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Top Tips for Maximizing your Food Budget

Hi friends! It has been a while!

Excited to share that *hopefully* in Summer 2019, I will launching a website that better encompasses the knowledge and content I want to share, as well as the services I provide teaching yoga and offering target Nutrition Coaching. Way more to come on the Coaching aspect but essentially I am excited to work with individuals on building a healthy lifestyle from the ground up in a way that is going to stick and make a real difference in their quality of life.

And no… This is not a pyramid scheme đŸ™‚ I’m not selling shakes or oils or workouts. Just nutrition techniques and accountability. I hate that the term “coach” has been taken over by brands like Beachbody because although I would like to call myself a “Nutritionist,” I believe it is a protected title so I would rather err on the side and use the term Precision Nutrition (the company I am doing the cert. through) uses for their grads.

Anyway, with summer just around the corner now is the time that a lot of people are starting to think about warmer weather coming and cleaning up their diets. However, cost of healthy food is often one of the biggest barriers to entry when it comes to making even the smallest of changes to how you eat. I am not going to get into the politics of how we ended up with a system where chips and fruit snacks are cheaper than organic vegetables (that’s for another day!) but I do want to give some crowd-sourced and curated tips that can actually be applied to your next grocery trip. Let’s dig in!

1.) Buy your staples in bulk. Whether you hit up Costco or the bulk bins of your favorite supermarket, bulk purchasing is cheaper for the store and therefore cheaper for the consumer. Today I get most of “healthy” staples –think quinoa, hemp seeds, chia seeds, etc — at Costco but at the bulk bins, you can also portion size out just the right amount for those more expensive ingredients that are also nutrient powerhouses.

Bulk is especially great for spices and nuts since these items can be really pricey when you account for packaging on top of them already being an expensive item!

2. ) Make your own everything.This might sound daunting, but the three biggest reasons people have a hard time even starting a healthy lifestyle shift are time, effort and price. What happens is we often try to maximize two of the three which in this case results in buying prepackaged “health foods” like bars, shakes, frozen meals, etc. but these foods are often still not optimized for health and nutrition and they are actually pretty expensive considering what you get out of them.

Popular staple items to start making from scratch include: beans (from dried), hummus, tortillas, crackers, salad dressings, burgers, tomato sauce, and broth (bonus – from leftover veggie scraps and/or meat!)

3) Eat seasonal produce! High quality organic produce from your farmer’s market is always going to come with a bit higher of a price tag but you can try to maximize savings by catching short-lived crops at the peak of their season when producers want to make sure they are selling enough to get significant ROI on their production.

Conversely, just stop buying things like fresh berries and other fruits that are so out of season that it is painful. I know blueberries in December sound amazing but they came from far away (costing a lot in environmental impact and transportation costs) to arrive in your store with less flavor and nutrients. You pay more for a worse product. Buy frozen in that example if you really want the blueberries! At least those were likely picked closer to when they would be seasonally.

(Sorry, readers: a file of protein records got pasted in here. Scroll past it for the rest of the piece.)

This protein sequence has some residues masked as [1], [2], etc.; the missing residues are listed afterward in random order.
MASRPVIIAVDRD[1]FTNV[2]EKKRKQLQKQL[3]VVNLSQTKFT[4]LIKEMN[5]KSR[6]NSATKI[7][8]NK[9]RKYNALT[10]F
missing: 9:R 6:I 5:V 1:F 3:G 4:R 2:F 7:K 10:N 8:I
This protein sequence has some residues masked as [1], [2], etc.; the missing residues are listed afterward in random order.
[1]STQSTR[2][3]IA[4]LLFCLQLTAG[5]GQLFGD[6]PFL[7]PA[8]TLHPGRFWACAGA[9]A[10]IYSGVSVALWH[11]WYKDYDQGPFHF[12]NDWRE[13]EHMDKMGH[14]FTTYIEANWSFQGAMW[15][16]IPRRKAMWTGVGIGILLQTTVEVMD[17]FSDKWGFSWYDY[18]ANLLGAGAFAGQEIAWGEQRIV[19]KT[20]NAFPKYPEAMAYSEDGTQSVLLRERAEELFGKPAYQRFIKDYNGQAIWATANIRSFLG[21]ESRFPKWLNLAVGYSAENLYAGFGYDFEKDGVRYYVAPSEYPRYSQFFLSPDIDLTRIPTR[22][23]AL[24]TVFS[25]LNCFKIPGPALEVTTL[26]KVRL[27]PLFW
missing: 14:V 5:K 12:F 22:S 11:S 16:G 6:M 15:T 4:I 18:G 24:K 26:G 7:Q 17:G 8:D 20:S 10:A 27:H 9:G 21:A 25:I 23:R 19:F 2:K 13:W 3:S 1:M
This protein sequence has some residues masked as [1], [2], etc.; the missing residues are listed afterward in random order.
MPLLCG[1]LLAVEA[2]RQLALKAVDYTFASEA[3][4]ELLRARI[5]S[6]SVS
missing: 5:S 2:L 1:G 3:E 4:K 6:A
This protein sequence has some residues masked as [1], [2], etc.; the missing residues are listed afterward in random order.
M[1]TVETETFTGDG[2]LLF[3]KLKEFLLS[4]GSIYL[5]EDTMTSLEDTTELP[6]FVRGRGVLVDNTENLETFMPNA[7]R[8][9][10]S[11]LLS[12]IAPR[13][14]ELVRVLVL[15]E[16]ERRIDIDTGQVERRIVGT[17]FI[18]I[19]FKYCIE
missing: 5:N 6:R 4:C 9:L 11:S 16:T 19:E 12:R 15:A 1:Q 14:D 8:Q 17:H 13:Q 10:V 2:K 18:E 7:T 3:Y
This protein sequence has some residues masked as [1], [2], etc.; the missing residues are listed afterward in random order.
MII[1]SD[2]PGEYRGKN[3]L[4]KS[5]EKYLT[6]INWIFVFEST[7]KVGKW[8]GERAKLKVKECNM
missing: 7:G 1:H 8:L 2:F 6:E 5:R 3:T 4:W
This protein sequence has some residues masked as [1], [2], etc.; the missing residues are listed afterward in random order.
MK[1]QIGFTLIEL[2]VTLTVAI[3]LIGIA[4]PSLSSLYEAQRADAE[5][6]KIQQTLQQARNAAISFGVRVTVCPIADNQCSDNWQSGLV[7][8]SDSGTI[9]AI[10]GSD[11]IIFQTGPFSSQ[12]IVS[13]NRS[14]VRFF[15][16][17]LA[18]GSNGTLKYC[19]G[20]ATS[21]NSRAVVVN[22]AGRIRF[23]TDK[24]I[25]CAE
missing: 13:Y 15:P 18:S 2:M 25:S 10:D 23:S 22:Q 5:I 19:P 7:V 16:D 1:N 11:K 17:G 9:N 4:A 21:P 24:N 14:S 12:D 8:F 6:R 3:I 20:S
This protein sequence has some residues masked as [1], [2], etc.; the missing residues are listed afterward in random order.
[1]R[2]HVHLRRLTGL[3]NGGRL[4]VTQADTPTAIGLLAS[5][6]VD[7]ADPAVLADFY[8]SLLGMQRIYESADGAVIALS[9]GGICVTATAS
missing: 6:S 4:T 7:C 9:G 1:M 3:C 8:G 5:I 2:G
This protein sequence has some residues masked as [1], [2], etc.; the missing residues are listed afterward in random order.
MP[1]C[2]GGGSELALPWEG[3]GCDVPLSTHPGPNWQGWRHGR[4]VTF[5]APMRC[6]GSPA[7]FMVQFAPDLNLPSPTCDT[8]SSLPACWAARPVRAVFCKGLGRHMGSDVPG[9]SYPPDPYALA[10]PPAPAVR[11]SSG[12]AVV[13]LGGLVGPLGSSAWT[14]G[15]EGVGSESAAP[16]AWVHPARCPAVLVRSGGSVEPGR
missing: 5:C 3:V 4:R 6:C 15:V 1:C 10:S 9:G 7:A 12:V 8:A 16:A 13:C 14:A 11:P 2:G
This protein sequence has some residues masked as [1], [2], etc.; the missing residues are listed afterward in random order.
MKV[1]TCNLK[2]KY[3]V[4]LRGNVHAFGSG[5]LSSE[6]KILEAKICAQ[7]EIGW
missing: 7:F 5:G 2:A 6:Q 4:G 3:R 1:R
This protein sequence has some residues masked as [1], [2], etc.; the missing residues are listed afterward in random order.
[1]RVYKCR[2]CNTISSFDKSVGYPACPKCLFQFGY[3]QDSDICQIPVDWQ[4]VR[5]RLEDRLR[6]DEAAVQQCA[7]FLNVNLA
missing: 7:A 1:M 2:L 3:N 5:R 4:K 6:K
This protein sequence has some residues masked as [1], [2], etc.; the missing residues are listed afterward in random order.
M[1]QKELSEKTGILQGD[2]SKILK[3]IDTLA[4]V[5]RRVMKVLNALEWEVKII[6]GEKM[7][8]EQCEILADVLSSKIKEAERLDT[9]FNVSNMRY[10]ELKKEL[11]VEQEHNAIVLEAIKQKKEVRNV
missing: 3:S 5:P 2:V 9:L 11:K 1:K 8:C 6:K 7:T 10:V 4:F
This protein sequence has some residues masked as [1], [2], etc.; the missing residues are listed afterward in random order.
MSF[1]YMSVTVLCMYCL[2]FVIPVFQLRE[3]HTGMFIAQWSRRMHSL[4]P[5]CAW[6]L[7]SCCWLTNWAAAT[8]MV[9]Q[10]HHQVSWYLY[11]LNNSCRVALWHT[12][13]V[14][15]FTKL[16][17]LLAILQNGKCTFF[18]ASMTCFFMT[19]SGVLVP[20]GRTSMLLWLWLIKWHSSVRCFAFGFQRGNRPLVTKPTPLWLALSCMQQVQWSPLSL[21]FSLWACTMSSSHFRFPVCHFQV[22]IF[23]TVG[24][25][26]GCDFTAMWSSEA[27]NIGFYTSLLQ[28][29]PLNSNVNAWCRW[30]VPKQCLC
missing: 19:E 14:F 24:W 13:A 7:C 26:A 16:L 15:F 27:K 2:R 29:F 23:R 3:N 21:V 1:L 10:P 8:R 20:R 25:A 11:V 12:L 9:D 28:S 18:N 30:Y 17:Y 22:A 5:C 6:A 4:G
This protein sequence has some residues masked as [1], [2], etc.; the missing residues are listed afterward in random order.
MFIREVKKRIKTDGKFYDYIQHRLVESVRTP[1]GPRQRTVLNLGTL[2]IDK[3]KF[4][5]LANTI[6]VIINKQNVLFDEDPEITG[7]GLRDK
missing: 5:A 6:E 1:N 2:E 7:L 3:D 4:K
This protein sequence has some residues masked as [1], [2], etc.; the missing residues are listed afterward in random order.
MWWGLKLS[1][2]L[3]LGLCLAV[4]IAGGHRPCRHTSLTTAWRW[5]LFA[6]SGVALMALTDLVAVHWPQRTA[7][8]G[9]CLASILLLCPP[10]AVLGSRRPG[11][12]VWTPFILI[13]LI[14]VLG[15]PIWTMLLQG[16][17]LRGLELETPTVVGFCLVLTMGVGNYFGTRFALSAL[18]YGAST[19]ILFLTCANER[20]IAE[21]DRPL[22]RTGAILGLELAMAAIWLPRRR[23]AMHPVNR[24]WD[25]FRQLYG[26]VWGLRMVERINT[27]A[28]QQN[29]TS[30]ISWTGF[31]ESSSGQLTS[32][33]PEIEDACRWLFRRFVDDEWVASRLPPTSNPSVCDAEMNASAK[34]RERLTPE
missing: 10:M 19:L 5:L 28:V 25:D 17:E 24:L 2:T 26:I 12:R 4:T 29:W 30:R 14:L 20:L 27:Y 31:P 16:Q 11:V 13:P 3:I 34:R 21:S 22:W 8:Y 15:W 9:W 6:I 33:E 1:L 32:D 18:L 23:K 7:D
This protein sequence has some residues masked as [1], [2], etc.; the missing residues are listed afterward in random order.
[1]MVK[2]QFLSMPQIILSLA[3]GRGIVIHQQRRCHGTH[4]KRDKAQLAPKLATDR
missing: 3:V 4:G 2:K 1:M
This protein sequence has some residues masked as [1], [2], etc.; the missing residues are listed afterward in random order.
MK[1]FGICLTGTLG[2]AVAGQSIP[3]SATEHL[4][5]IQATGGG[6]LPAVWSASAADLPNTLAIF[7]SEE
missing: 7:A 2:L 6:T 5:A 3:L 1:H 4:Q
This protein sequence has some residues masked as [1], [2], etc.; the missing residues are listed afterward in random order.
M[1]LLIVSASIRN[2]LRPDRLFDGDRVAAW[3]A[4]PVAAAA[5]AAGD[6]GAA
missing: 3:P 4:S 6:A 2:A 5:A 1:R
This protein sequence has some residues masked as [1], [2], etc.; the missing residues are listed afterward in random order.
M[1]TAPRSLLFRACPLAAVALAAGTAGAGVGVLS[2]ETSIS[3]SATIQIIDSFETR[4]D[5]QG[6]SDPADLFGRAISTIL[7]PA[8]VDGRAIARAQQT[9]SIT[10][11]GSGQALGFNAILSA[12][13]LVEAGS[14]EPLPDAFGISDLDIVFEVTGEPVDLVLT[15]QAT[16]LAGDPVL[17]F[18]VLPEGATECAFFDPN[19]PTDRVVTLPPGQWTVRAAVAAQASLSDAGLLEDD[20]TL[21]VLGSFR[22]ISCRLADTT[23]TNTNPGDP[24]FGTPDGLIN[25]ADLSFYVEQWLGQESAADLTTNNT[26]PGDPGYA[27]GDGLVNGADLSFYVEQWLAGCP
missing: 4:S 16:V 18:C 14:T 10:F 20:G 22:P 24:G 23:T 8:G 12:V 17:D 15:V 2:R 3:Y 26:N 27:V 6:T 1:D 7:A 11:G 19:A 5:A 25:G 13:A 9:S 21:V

4) Cut back on meat consumption and find some favorite veggie sources of protein. Protein is critical to taking steps towards a balanced diet but in general, most Western countries still eat way too much meat. We should all start to consider high quality sources are going to be more expensive, but also that meat production in general requires a lot of energy so of course it costs more! That said, we weigh that against the energy density in the end product so that should be considered, too.

5) Actually add up your total food costs! This is the most crucial step (probably should be listed at the top) in understanding where your money is going and that includes something as necessary as food. Check your grocery bills carefully — what are your high ticket items and why are they there? In addition, your restaurant purchases should be included in here as well. If you’re spending several hundred dollars on groceries a month AND several hundred dollars on restaurants a month, a huge portion of your income outside of housing is suddenly going towards food.

Brief note on that last topic — Americans spend some of the lowest percentage of our income on food in the world. This is partially because we are still not seeing the connection between food choices and chronic disease, and processed food is made artificially cheap here. While I do advocate for investing in your health with food, we need to be smart and conscious of where that money is actually going. Are we purchasing and eating all of this amazing produce and fresh meat and seafood, or is going to waste for a variety of reasons including supplementing with eating out?

These are some of the most common tips I found when polling friends and the community as well as my own insight! Please share and let me know how these practices help you.

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